In Maryland, you have many rights in relation to criminal law. One of those is the right to know the charges against you. One very important side-effect of this right is that the state generally cannot charge you with one crime and then convict you of a similar, but different, crime that was not included. When it comes to protecting all of your rights, including this one, it pays to have legal representation from a knowledgeable Maryland criminal defense lawyer.
For example, your rights in Maryland may potentially protect you from being charged with an attempt and then convicted of the commission of the act if the commission crime was not a charged offense. That’s what happened to one Somerset County man, and he was able to use that error to get his armed robbery conviction overturned.
In this man’s case, it all allegedly started when the accused, L.F., and his girlfriend went to K.B.’s home. An argument erupted there and L.F. allegedly hit K.B. Additionally, L.F. allegedly had a gun and demanded that K.B. give him drugs.
The altercation led to criminal charges against L.F. — 16 of them, in fact. Count six was attempted armed robbery, and count seven was attempted robbery. The jury did not convict L.F. of either of those crimes but did find him guilty of robbery and armed robbery, two crimes the state had not charged.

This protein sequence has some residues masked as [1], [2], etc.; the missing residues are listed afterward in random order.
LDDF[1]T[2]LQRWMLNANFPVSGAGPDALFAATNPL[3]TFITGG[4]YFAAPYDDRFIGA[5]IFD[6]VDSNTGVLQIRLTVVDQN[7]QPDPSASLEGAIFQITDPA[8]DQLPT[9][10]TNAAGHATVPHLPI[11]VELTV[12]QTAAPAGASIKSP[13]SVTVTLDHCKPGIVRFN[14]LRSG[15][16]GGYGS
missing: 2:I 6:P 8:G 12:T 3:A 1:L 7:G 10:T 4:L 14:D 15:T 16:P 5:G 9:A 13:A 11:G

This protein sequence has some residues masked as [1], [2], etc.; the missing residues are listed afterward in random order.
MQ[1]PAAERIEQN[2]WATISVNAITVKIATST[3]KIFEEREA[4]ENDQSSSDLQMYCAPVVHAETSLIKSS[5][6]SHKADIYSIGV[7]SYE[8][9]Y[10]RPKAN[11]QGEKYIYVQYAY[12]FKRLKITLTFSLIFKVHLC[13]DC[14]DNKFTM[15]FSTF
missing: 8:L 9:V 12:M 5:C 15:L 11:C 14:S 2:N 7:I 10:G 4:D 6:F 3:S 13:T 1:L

Because the crimes of which the jury found L.F. guilty were uncharged, the convictions could not stand. Despite the prosecution’s focus on the fact that armed robbery and attempted armed robbery (as well as robbery and attempted robbery) were crimes contained in the same statutory subsections, and arguing that the guilty verdicts on robbery and armed robbery essentially constituted findings of guilt on attempted robbery and attempted armed robbery, the Court of Special Appeals was clear that this was not how the law works.
A Crime Must Be in the Indictment for a Conviction to Stand
It is important to understand the key principle for which this case, and the 1966 Court of Appeals case upon which this court relied, stands. Contrary to the state’s arguments, Maryland law does not allow for “constructive amendment” of an indictment. What that means in plain English is that, to be found guilty of a crime, that crime must be in the indictment or the amended indictment. Even if the jury instructions addressed a crime, the verdict sheet listed that crime, and the arguments from both sides’ legal teams contested that crime, the law says that if a crime isn’t in the indictment, you generally can’t be convicted of it.
Convicting an accused person of uncharged crimes is a violation of Article 21 of the Maryland Declaration of Rights, the appeals court reminded readers.
When you are facing criminal charges, the U.S. Constitution and the Maryland Declaration of Rights, along with other laws, provide you with substantial legal protections. To b sure you are getting the benefit of all of the protections that your rights give you, you need a skilled advocate on your side. Look to the experienced Maryland criminal defense attorneys at Anthony A. Fatemi, LLC to make sure you get justice. To learn more, contact us at 301-519-2801 or via our online form.